The South Theater, the larger of the two, once accommodated thousands of people who gathered for performances and events.
Its well-preserved structure, complete with tiered seating and a commanding stage, offers a glimpse into the vibrant cultural life of the city’s past.
The North Theater, though smaller, boasts intricate details and a picturesque setting, providing a more intimate atmosphere for its audience.
When you visit the two theaters, make sure to climb up the stairs to enjoy panoramic views of the theaters below, the entire site, and the modern city in the background!
Temple of Zeus
Just right next to the South Theater, you’ll find the remnants of a majestic tribute to the king of the ancient Greek gods.
Once dominating the sky with its towering columns, the Temple of Zeus once symbolized the importance of religious worship in Jerash.
Although the columns and architectural details are all that are left, it’s easy to imagine the opulence it once had while wandering around the well-preserved ruins.
Thanks to its location atop a hill, the temple also provides wonderful views of the Oval Plaza and the Cardo Maximus.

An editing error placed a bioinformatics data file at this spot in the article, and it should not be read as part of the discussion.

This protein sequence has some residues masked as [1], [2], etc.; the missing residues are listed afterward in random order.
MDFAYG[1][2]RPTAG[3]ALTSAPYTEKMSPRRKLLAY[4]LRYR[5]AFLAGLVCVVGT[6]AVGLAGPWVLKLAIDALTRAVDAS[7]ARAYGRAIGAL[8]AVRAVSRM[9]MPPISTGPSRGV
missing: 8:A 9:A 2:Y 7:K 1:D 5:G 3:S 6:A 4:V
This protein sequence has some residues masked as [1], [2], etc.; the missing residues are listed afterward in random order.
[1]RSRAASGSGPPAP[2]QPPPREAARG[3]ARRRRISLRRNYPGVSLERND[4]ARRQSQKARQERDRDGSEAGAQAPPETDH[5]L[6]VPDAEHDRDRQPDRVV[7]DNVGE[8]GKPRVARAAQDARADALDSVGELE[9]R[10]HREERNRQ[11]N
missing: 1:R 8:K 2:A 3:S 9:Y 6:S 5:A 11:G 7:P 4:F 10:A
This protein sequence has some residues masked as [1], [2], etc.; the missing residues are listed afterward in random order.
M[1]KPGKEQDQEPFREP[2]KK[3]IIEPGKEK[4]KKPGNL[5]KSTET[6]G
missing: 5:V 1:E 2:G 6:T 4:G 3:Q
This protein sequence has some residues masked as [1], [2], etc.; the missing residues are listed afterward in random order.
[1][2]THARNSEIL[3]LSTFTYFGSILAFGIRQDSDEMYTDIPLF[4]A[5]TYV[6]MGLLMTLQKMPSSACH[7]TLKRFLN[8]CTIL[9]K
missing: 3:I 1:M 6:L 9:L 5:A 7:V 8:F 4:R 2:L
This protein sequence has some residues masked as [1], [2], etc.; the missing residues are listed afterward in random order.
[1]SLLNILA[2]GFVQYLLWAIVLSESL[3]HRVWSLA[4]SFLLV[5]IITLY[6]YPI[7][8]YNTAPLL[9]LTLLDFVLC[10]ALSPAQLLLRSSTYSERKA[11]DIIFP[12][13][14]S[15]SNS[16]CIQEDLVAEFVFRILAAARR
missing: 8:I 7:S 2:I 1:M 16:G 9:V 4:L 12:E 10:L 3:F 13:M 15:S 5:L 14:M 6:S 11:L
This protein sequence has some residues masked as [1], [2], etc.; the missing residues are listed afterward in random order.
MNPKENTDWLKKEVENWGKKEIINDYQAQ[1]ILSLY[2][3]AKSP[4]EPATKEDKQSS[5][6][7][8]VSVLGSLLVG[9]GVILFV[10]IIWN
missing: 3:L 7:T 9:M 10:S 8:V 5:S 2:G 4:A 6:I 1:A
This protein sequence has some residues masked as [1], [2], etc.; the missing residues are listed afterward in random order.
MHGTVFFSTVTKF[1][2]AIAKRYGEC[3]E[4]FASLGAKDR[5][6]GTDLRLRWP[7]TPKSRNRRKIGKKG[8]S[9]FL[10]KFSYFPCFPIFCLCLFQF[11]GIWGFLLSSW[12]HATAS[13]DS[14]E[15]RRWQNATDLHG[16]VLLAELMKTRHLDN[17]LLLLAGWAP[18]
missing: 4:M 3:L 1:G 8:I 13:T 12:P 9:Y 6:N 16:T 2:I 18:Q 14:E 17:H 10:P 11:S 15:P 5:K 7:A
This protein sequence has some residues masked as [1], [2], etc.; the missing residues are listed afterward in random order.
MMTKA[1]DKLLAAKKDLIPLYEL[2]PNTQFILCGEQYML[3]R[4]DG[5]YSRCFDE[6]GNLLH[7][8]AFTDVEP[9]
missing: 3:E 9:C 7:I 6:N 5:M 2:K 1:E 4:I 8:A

Temple of Artemis
The Temple of Zeus wasn’t the only temple dedicated to a Greek god.
The Temple of Artemis, the Greek goddess of hunting and fertility, is another remarkable monument situated right in the heart of the ancient city.
It was built during the 2nd century and once served as a sacred space for worship and reflection.
The Temple of Artemis is actually part of a whole sanctuary complex, that extends from the eastern fence of the archaeological site to the temple on the west. So besides the temple, there are other ruins to explore such as a church or an altar.
How Much Time to Plan & Last Words
Depending on your level of interest in history and archaeology, 2-3 hours is enough to see all the main attractions and gain a good understanding of the site.
However, if you’re a history enthusiast or enjoy a more leisurely pace, you might want to reserve 4-5 hours.
We spent around four hours at the site which was enough time to see most of it without a rush.
No matter how much time you decide to spend, a visit to the Roman Ruins of Jerash is a fantastic experience and a wonderful way to get to know the history of Jordan better.